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The Bristol Reggae Explosion 2: The 1980s

The Bristol Reggae Explosion 2: The 1980s

The Bristol Reggae Explosion 2: The 1980s

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Underexposed U.K. Reggae Gets a Go.

Sampler

I know the British reggae scene has been vibrant for decades. I know that scene includes both homegrown artists and Jamaicans who’ve made their way across the ocean to be a part of it. I know how particularly strong a force reggae is in London, a city I’ve twice had the pleasure of traveling to. What I didn’t know is how similarly mighty reggae is (or at least was) in the city of Bristol.

The Bristol Reggae Explosion 2I’ve no doubt there was a first volume that preceded 'The Bristol Reggae Explosion 2', but this series is as new to me as most of the names of the singers and bands who created the music therein. Mostly of the roots variety, the tracks here sound at once Jamaican-influenced and U.K.-bred, bearing the same consciousness and pulsating riddims that marked the later roots era in Jamaica. Since it’s the ‘80s being covered, some of the jauntiness of early dancehall can be heard along with hints of the slide toward computerized arrangements that were beginning to invade reggae at the time. Still, apart from Dan Ratchet and Teknikal’s rather inconsequential Raggamuffin Girl and The Radicals’ somewhat better Time Out, there’s nothing lightweight about this hour-plus of reggae.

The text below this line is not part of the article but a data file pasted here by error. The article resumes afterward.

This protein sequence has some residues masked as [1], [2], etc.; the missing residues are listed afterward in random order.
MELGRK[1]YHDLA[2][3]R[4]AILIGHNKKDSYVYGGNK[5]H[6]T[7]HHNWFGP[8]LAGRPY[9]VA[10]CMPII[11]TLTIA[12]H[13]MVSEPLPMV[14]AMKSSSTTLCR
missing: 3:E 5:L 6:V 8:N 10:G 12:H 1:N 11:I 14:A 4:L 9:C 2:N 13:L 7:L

Black Roots and Alfred McIntosh get two tracks each, the latter’s a pair of sharply jolting dubs, the former’s every bit as black and roots as the band’s name suggests. Other highlights include the understated determination of Joshua Moses’ opening Rise Up, the odd but compelling vocal echoes that emerge throughout Bunny Marrett’s Times Are Getting Harder, Cool Runnings’ poignant Robin Hoods Of The Ghetto and the soul-drenched lead vocal and winding sax solo on Little Eyes by one Lord John Hutchinson. Altogether an impressive set that makes you want to discover whatever further treats might be found at the same source.

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